As we all know, (or should know), postage has increased about 5.4% across the board. This makes sense considering the last postage hike hasn’t been since June of 2002.
Unfortunately for some online retailers, they’ll have to eat that cost while they wait for the consumers or their affiliate partners, (i.e.amazon to catch up.
I have one friend who had heard about the price increase just before she was about to send a letter from her home. After some minor deliberation, she decided to tape on two pennies and let the post office work it out.
Unfortunately for online retailers it may not be so simple. Many people fear that by passing the cost on to their customers they’ll lose business to those people who don’t.
Personally, I don’t think that increasing shipping costs by 5.4 percent will affect the sales–at least as long as the price has a nice marketing ring to it.
I’m curious to see when Amazon will pick it up and offer their sales partners an increased shipping credit. I’m sure they’ll take their time for now. We’ll see…
The conference in San Francisco wasn’t quite the organized educational experience I thought it was going to be, but there were some very insightful issues that were brought up. (It was a conference for a Utah-based company called investools that sells investing software and business service packages. The concept of the conference I attended was, (other than making money for investools) asset protection. Protection from Taxes. Protection against death. Protection from litigation. They wrapped it up into a neat little package that could be purchased for about 3K, and supposedly would provide all of the asset protection you would ever need.
The strategy was simple. To protect yourself against litigation, set up a family limited partnership and place all of your valuable assets inside it with yourself as the general partner. To protect against taxes, incorporate yourself and funnel as much of your expenses as possible through a separate C-corp. To protect against death place your family limited partnership inside a living trust.
In theory it seems so simple. What they failed to mention however was that a family limited partnership isn’t bullet proof, funneling everything through a personal c-corp is considered fraud, and somethings inside a family partnership can’t be held within a living trust. Hmmm…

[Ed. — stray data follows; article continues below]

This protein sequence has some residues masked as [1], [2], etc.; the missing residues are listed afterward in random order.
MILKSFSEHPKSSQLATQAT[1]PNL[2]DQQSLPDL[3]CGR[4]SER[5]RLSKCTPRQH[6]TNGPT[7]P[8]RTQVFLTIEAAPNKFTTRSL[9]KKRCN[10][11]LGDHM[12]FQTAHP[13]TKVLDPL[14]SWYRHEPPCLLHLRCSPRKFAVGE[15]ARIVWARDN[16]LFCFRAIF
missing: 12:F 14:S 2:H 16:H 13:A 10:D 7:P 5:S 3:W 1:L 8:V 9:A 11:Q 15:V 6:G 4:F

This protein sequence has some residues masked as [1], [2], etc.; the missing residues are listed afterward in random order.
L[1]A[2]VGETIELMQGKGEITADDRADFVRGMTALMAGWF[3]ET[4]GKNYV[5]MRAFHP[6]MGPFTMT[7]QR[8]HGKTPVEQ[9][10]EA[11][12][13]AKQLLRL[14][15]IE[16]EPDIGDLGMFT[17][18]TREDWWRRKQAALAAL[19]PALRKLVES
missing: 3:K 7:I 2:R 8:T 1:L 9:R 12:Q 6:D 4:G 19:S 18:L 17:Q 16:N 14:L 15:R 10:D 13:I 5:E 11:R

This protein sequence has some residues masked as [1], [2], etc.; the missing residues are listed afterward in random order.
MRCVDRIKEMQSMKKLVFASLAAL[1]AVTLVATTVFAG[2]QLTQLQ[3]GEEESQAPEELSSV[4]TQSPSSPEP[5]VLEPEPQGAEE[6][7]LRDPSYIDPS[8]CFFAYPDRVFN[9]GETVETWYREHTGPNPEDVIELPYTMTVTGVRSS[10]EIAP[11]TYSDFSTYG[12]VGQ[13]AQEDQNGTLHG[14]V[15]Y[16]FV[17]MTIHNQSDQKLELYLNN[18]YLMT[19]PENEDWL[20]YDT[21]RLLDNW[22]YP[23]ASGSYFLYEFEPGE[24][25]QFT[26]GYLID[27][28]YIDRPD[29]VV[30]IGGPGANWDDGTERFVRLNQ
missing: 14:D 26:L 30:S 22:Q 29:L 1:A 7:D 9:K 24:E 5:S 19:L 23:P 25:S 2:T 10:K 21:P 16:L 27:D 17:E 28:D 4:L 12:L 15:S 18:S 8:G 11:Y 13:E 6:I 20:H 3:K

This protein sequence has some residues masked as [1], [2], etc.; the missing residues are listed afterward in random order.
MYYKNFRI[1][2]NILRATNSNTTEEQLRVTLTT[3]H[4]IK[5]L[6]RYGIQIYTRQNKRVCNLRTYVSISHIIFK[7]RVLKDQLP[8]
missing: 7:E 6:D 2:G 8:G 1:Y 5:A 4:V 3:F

It is important stuff to think about though, and finding a qualified personal finance specialist is absolutely necessary as soon as you have enough money to protect. Here’s a great resource for learning more about family limited partnerships.
I’ll be headed to a wealth building conference in San Francisco this weekend. I can’t lie that a big part of my motivation is an excuse to meet up with some of my good friends while I’m out there.
The conference is on Saturday, Jan. 14th 8am to 5:30 pm in San Francisco. I haven’t heard too many reviews about the conference but the general opinion is that everyone does learn some new things about wealth management, real estate investment, and other personal financial methods. People have also said that the things learned at the conference were not anything that one couldn’t learn online by doing some research.
Honestly, I hope to learn some good things from this conference. I want to learn how trusts work, and maybe some methods to protect the corporate veil, or set up limited partnerships within limited liability corps. Most of all though, the real reason any one should go to these conferences is to meet people. Find people who have similar interests and complimentary talents.
In the end, who knows what will come out of it. Either way, I’m looking forward to Ghirardelli Square and some Rice-A-Roni. I’ll be sure to post any good notes that I pick up while I’m there.
So I recently got my copy of, The Public Domain, a NOLO (do-it-yourself law book). (Thanks Janet.) It’s been a little slower of a read than I had hoped, but it is absolutely fascinating. I had never considered how much money is really available for people who understand how to organize or distribute materials from the public domain. So far the main lesson I’ve got from the book is, s/he who successfully markets the public domain, really owns it Granted this includes development, distribution and promotion, but really it seems to be the truth. This book is loaded with valuable case studies and all sorts of useful information. I’m looking forward to some more good reading.